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Corpus spongiosum penis

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Corpus spongiosum penis
Transverse section of the penis.
Latin '
Gray's subject #262 1248
System
MeSH [1]
The constituent cavernous cylinders of the penis.

Corpus spongiosum (Plural: Corpora Spongiosa) (also known as corpus cavernosum urethrae in older texts) is the mass of spongy tissue surrounding the male urethra within the penis.

Anatomy

Behind, it is expanded to form the urethral bulb, and lies in apposition with the inferior fascia of the urogenital diaphragm, from which it receives a fibrous investment.

The urethra enters the bulb nearer to the superior than to the inferior surface. On the latter there is a median sulcus (groove), from which a thin fibrous septum (wall) projects into the substance of the bulb and divides it imperfectly into two lateral lobes or hemispheres.

The portion of the corpus spongiosum in front of the bulb lies in a groove on the under surface of the conjoined corpora cavernosa penis. It is cylindrical in form and tapers slightly from behind forward. Its anterior end is expanded in the form of an obtuse cone, flattened from above downward. This expansion, termed the glans penis, is moulded on the rounded ends of the corpora cavernosa penis, extending farther on their upper than on their lower surfaces.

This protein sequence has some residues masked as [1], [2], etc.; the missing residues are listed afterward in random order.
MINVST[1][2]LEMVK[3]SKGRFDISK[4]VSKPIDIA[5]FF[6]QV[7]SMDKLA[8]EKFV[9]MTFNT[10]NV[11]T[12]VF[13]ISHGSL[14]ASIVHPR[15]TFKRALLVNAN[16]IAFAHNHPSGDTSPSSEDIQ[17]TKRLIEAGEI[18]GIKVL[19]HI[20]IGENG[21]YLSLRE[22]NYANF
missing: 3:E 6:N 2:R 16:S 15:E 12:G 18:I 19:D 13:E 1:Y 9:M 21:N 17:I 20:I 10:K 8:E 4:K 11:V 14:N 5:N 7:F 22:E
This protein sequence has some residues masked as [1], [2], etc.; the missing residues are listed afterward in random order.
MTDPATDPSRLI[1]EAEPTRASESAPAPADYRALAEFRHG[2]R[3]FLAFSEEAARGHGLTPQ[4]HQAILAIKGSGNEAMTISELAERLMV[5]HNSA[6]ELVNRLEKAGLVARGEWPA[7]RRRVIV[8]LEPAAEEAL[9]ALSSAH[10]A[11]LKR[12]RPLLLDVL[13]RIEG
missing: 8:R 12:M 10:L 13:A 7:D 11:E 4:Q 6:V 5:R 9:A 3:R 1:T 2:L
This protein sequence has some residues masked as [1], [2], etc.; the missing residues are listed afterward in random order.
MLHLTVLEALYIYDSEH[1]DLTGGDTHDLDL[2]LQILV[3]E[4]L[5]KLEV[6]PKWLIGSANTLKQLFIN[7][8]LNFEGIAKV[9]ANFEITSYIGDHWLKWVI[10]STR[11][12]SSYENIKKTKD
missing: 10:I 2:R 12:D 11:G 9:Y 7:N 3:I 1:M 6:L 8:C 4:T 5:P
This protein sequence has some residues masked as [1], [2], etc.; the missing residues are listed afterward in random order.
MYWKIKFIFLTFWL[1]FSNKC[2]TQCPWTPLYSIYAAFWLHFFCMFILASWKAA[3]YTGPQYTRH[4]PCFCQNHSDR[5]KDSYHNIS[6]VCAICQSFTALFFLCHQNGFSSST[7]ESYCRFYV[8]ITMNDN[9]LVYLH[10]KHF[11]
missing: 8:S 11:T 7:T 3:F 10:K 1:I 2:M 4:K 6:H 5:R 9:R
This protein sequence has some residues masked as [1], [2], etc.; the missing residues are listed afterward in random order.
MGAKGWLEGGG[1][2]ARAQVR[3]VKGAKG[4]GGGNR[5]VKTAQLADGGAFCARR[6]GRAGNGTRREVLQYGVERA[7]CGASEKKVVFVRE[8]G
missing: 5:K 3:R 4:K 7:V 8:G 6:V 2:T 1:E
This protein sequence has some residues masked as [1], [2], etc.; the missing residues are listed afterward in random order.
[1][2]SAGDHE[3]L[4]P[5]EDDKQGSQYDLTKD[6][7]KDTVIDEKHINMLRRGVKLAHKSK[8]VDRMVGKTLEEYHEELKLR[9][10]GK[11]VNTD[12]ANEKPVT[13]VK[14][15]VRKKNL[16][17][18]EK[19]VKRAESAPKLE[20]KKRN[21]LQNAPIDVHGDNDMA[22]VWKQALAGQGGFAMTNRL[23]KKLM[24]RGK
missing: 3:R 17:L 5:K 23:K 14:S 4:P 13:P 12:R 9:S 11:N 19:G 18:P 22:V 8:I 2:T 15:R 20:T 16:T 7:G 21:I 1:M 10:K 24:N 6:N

At the summit of the glans is the slit-like vertical external urethral orifice, also known as the meatus.

The circumference of the base of the glans forms a rounded projecting border, the corona glandis, overhanging a deep retroglandular sulcus, behind which is the neck of the penis.

Function

The function of the corpus spongiosum in erection is to prevent the urethra from pinching closed, thereby maintaining the urethra as a viable channel for ejaculation. To do this, the corpus spongiosum remains pliable during erection while the corpora cavernosum penis becomes engorged with blood.

See also

This article was originally based on an entry from a public domain edition of Gray's Anatomy. As such, some of the information contained herein may be outdated. Please edit the article if this is the case, and feel free to remove this notice when it is no longer relevant.

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External links


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